It must be the end-of-the-year enthusiasm. Every time I walk to Commons, and often when I head to the residential college dining halls, I pass what I have termed “the gauntlet of guilt.” What I’m talking about is the many activists, leafleteers and other well-wishers for various causes who line up trying to raise awareness for an issue, garner support for an oppressed minority, or in some shape or form take my money. And there has definitely been an increase in activity of late.
I consider myself, as I would imagine many other Yalies also consider themselves, a generally ethical person interested in the wellbeing of humankind. Like 80 percent of Yalies, I did service through a Dwight Hall organization. I am very much in favor of signing petitions to support causes I agree with, of giving money to benefit the disadvantaged, and of raising awareness about issues that have wide-ranging impact. That is, in fact, why the corridor of people asking for my attention brings about guilt: I often walk past them. I think you do too.
Why the contradiction? A few reasons. One is time. I’m running into a meal, and then to an obligation, so stopping seems like a luxury I can’t afford. Then there’s the problem of volume — unique to Commons. You stop at one table, probably because you have a friend behind it. Then there are four other tables that merit your attention. I personally feel even worse stopping at one and not the others, but that might be my personal propensity to feel guilt-ridden. It’s like they’re all raising a withering call: “Me too, me too!”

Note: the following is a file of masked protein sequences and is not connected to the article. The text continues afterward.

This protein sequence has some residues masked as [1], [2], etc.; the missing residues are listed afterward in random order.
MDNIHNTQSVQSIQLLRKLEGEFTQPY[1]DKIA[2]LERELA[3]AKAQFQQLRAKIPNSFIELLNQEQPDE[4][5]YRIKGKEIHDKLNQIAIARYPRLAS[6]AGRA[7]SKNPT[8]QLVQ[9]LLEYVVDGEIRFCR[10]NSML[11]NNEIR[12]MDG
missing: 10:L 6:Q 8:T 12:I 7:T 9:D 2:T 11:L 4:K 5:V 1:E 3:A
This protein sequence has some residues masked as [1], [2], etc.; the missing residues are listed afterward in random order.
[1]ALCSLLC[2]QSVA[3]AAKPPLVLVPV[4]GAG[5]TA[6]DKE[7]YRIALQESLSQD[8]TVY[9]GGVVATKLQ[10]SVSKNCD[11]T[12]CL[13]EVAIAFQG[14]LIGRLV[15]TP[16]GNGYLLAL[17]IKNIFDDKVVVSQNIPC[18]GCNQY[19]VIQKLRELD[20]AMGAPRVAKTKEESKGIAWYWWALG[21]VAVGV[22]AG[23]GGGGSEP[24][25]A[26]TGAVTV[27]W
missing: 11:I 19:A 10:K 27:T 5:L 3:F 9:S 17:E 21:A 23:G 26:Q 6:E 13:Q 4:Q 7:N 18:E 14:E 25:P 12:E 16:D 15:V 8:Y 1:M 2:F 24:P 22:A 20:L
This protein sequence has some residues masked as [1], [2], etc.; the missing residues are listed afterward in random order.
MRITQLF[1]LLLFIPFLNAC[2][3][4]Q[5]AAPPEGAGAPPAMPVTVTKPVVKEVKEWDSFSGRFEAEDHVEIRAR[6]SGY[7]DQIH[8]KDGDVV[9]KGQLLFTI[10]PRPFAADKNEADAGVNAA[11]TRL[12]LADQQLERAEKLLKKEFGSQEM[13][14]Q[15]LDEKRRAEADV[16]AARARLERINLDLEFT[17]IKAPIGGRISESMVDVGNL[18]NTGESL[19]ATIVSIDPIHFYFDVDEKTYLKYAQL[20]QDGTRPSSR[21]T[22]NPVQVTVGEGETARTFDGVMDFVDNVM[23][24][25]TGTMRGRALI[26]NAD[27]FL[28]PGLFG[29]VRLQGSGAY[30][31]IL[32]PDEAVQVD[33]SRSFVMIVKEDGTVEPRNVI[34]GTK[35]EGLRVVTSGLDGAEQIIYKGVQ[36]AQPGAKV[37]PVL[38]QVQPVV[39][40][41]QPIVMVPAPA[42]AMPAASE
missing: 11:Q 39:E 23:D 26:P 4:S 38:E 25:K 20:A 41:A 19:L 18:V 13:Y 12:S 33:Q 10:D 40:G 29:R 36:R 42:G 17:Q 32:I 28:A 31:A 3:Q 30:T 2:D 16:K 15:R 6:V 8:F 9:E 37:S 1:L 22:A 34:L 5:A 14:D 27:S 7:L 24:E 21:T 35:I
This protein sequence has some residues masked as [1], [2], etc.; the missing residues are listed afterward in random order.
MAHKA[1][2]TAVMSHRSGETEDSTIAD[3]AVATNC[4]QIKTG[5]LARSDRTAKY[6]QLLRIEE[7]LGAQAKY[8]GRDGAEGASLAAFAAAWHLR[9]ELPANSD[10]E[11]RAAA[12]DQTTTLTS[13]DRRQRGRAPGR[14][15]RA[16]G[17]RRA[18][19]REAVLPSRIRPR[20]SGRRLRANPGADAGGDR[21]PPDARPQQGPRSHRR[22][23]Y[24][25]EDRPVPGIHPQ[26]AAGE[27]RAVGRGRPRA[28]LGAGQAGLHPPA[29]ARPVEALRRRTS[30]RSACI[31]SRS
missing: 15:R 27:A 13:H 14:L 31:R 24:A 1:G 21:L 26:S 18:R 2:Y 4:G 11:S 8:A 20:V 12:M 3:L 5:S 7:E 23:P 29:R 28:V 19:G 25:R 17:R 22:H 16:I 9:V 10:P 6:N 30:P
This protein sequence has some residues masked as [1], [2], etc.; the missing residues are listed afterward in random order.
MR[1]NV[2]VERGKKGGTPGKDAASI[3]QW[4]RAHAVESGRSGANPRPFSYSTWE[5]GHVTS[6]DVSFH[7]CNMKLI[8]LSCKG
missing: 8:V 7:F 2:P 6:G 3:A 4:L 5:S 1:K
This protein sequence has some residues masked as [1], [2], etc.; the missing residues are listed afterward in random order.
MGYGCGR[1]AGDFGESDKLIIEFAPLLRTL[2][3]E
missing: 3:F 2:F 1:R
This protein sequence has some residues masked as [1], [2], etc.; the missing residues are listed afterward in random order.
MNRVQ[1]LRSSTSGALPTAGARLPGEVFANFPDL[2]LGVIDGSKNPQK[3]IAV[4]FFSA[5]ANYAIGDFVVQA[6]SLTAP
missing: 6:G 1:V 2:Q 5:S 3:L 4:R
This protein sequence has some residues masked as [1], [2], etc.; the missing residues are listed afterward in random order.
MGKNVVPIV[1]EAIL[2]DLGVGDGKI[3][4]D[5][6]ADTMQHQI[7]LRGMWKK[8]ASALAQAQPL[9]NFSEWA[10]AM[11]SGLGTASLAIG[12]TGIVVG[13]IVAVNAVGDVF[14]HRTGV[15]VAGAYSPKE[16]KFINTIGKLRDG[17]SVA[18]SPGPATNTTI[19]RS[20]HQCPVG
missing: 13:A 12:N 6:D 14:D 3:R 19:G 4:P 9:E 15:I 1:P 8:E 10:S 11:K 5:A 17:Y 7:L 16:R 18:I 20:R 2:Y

But I cannot blame people for tabling, nor resent them for it. They are using every means in their power to bring about positive social change. The problem is that our society is not structured around service, or seeking out inequalities and rectifying them. Our priorities as Yalies are some combination of academics, extracurriculars, sports (of the varsity, IM or club kind) and friends — in essence, work or play, both to benefit ourselves. Going from commitment to commitment takes time, and meeting our deadlines takes energy. Who has time to seek out every social issue needing to be addressed? In that sense, the tablers are doing us a service, making it easier to help out.
Still, I can’t help but wish it could happen differently. Meals are a necessary part of the day, and often a time to unwind a bit, and relax. And let’s be honest: Engaging tablers takes energy. The biggest problem is that every time you walk past people, you become desensitized. Walking past once, because of rush or tiredness, leads to walking past more. Also, because I have done my fair share of tabling, I know it’s a really awkward process. You suck it up, and stand there trying to get people’s attention because you care about what you are doing. Still, you can’t help but feel a twinge of guilt yourself when someone walks by without even looking at you. Both sides of the table know what it feels like — they understand why people table, and why people pass by.
In an ideal world, we would seek out a service dialogue. Imagine a plaza where people would set up shop, and to which you could go to for the specific purpose of donating money, signatures or time. Then people tabling wouldn’t feel guilty, since the people coming are there by choice, and anyone grabbing a meal could do so in peace. But that would never work, because of course no one would go to said plaza.
So what is there to be done? Not much, really. As long as tabling remains an effective means of getting the word out, raising money or getting signatures, people will continue to table. Perhaps someday we will change our communal perception of service and approach it differently, negating the need to shove issues in people’s faces. But for now it would seem fitting at least to settle for a truce: When eating, talk to tablers more; when tabling, let people approach you, rather than yelling to get their attention. Five minutes from a meal won’t prevent you from enjoying it.
Dariush Nothaft is a junior in Saybrook College. His column appears on alternate Fridays.